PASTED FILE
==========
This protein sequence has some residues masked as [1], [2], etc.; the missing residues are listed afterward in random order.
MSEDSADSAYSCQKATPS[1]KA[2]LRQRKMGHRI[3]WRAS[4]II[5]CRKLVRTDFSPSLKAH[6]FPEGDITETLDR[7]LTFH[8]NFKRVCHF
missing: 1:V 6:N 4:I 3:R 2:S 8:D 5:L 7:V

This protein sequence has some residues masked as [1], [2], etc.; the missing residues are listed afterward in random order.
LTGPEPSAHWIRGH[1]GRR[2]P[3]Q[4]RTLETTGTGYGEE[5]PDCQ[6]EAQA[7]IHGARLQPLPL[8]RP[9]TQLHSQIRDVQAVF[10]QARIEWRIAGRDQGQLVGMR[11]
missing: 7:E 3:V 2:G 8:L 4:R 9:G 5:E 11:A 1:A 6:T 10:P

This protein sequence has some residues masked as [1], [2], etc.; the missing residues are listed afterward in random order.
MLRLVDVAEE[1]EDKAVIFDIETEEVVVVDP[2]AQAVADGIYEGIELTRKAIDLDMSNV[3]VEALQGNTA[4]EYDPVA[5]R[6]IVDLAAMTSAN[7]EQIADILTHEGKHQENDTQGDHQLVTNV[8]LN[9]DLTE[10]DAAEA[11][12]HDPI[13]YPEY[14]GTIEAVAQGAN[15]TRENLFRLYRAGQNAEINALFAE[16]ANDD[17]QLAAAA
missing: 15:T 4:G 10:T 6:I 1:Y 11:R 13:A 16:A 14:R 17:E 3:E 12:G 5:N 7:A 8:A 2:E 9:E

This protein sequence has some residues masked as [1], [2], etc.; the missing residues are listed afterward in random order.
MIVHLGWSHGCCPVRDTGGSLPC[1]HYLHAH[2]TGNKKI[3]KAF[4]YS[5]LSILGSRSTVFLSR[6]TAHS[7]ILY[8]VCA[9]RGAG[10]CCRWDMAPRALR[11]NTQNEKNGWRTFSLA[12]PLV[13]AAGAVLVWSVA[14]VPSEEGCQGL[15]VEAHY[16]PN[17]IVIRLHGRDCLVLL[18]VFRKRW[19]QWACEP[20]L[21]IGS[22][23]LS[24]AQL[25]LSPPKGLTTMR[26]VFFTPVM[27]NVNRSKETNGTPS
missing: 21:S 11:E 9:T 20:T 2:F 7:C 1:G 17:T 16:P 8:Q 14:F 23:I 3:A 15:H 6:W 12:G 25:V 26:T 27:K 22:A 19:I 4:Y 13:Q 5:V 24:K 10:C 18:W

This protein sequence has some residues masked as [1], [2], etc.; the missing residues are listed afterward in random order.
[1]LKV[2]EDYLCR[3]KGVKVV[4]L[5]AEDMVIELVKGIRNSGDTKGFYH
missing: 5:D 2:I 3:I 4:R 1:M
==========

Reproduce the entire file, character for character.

This protein sequence has some residues masked as [1], [2], etc.; the missing residues are listed afterward in random order.
MSEDSADSAYSCQKATPS[1]KA[2]LRQRKMGHRI[3]WRAS[4]II[5]CRKLVRTDFSPSLKAH[6]FPEGDITETLDR[7]LTFH[8]NFKRVCHF
missing: 1:V 6:N 4:I 3:R 2:S 8:D 5:L 7:V

This protein sequence has some residues masked as [1], [2], etc.; the missing residues are listed afterward in random order.
LTGPEPSAHWIRGH[1]GRR[2]P[3]Q[4]RTLETTGTGYGEE[5]PDCQ[6]EAQA[7]IHGARLQPLPL[8]RP[9]TQLHSQIRDVQAVF[10]QARIEWRIAGRDQGQLVGMR[11]
missing: 7:E 3:V 2:G 8:L 4:R 9:G 5:E 11:A 1:A 6:T 10:P

This protein sequence has some residues masked as [1], [2], etc.; the missing residues are listed afterward in random order.
MLRLVDVAEE[1]EDKAVIFDIETEEVVVVDP[2]AQAVADGIYEGIELTRKAIDLDMSNV[3]VEALQGNTA[4]EYDPVA[5]R[6]IVDLAAMTSAN[7]EQIADILTHEGKHQENDTQGDHQLVTNV[8]LN[9]DLTE[10]DAAEA[11][12]HDPI[13]YPEY[14]GTIEAVAQGAN[15]TRENLFRLYRAGQNAEINALFAE[16]ANDD[17]QLAAAA
missing: 15:T 4:G 10:T 6:I 1:Y 11:R 13:A 16:A 14:R 17:E 3:E 12:G 5:N 7:A 8:A 2:E 9:E

This protein sequence has some residues masked as [1], [2], etc.; the missing residues are listed afterward in random order.
MIVHLGWSHGCCPVRDTGGSLPC[1]HYLHAH[2]TGNKKI[3]KAF[4]YS[5]LSILGSRSTVFLSR[6]TAHS[7]ILY[8]VCA[9]RGAG[10]CCRWDMAPRALR[11]NTQNEKNGWRTFSLA[12]PLV[13]AAGAVLVWSVA[14]VPSEEGCQGL[15]VEAHY[16]PN[17]IVIRLHGRDCLVLL[18]VFRKRW[19]QWACEP[20]L[21]IGS[22][23]LS[24]AQL[25]LSPPKGLTTMR[26]VFFTPVM[27]NVNRSKETNGTPS
missing: 21:S 11:E 9:T 20:T 2:F 7:C 1:G 17:T 16:P 8:Q 14:F 23:I 3:A 15:H 6:W 12:G 25:V 26:T 27:K 22:A 19:I 4:Y 13:Q 5:V 24:K 10:C 18:W

This protein sequence has some residues masked as [1], [2], etc.; the missing residues are listed afterward in random order.
[1]LKV[2]EDYLCR[3]KGVKVV[4]L[5]AEDMVIELVKGIRNSGDTKGFYH
missing: 5:D 2:I 3:I 4:R 1:M